Make Montana Home


Almost 20 years ago, I made a significant life pivot and relocated my family from the comfortable suburbs of sunny Winston-Salem, North Carolina to Whitefish, Montana.   I left a job I loved running Public Policy and Communication for a 2000-member Chamber of Commerce and Fortune 100 companies. I was a regular columnist for the Triad Business Journal, very involved in the community, my 5,000-member church, my three girls were in good private schools and I had a lot of great friends.  Something was missing.  I didn’t know what but through serendipity, I got a call from a head hunter in Raleigh, NC asking me to interview for a job with a tiny economic development organization in Flathead County, Montana.  I had been to many places in the west, but never Montana.  Turner Askew, a southerner and Montanan, had connected with the Raleigh firm.

2000 was an epic fire season.  As we flew from SLC to KSP, it was rough, hot and smoky.  Kalispell was a sleepy little town, a little shabby, and Whitefish was nothing like it is now, but you could see what might be.  After a very unique interview experience, all three job candidates were in town at the same time, which included a public appearance, on the fly, to community members, I got offered the job.  From then on, began a learning curve for me that continues every day about life, work, living and loving.  I had never had a job where healthcare, moving expenses and a signing bonus weren’t standard.  NONE of this was on the table for this job although I did get the healthcare and moving expenses negotiated.  Twenty years later, Don Bennett, the Founder of Freedom Bank and a dear friend, complains about the cost moving my baby grand piano to Montana.

I have spent the last 20 years doing work that, for me, has purpose.  I have learned about “minimum viable living.”  More stuff, more accolades, more clubs, doesn’t in any way bring happiness of feel a sense of purpose.  I have spent the most terrifying moments of my life in Montana: flying in terrible weather on Big Sky Airlines, driving at night in blinding snow storms (you don’t learn snow driving in the south), having cancer or being caught on a river in a sudden hail and wind storm or on the ski hill in a whiteout when you don’t know which way is down and watching your 401K evaporate in 2008.   I am stronger, happier and more confidently at peace because of these moments.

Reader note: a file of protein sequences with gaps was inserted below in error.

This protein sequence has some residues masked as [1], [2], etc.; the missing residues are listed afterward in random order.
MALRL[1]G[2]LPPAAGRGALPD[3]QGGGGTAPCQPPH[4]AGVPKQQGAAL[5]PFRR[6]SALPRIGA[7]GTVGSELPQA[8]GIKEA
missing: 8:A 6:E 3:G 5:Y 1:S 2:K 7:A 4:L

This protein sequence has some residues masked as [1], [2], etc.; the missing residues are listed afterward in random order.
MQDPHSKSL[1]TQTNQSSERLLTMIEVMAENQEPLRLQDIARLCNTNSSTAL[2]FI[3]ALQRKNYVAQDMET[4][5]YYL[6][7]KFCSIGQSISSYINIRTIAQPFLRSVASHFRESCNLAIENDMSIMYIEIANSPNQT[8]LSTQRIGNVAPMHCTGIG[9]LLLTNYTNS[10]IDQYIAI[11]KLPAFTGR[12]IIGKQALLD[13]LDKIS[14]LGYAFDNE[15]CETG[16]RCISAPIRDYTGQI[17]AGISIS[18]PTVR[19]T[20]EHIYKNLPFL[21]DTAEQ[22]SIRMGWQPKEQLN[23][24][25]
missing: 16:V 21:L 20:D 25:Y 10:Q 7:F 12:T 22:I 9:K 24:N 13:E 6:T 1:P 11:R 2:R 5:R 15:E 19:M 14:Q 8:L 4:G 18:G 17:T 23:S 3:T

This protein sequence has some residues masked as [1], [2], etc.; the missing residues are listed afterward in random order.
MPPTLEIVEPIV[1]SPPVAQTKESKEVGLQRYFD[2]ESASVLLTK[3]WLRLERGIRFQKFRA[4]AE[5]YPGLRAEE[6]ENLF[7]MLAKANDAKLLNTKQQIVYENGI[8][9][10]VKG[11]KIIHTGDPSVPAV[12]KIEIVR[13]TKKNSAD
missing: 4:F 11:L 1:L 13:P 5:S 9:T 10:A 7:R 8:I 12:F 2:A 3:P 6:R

Montana gives us a beautiful and extreme natural environment in which to test ourselves physically and mentally but also to relish in the sheer majesty of one of the most beautiful landscapes on earth.  Who could ever imagine something so magnificence as Glacier Park, the great plains of the east or the incredible waters of our trout rivers?

Working with the Montana Chamber Foundation, English Creek Studio and others, we have launched Please tell us what you think?  It’s meant to be part of a global community of exceptional individuals who have or want to make Montana home.  It’s about thinkers, doers, entrepreneurs, outdoorsman and families who want to be part of a renaissance for our small towns through the enabling power of technology and telecommuting.  Make Montana home is a place to connect to the people., places and networks that bring the best and the brightest home or to our state for the first time.  There is a Facebook Page for Make Montana Home and for Montana Telecommuters.  We need engagement on many levels.  Our primary grows a highly educated workforce and bring economic vitality to our small towns and communities.

I Made Montana Home and it’s made my life enormously rich in the things that are meaningful.  Find your meaning in Montana.


Liz-MarchiLiz Marchi lives on a ranch in Polson, Montana  with her husband Jon. She is the Fund Coordinator for the Frontier Angel Fund and spends a lot of time thinking and learning about entrepreneurs, the economy and Montana’s unique place in the world. She has three daughters and a stepson and daughter and a grandchild.  She graduated from Hollins College and is entering the final quarter of life…unless we go into overtime.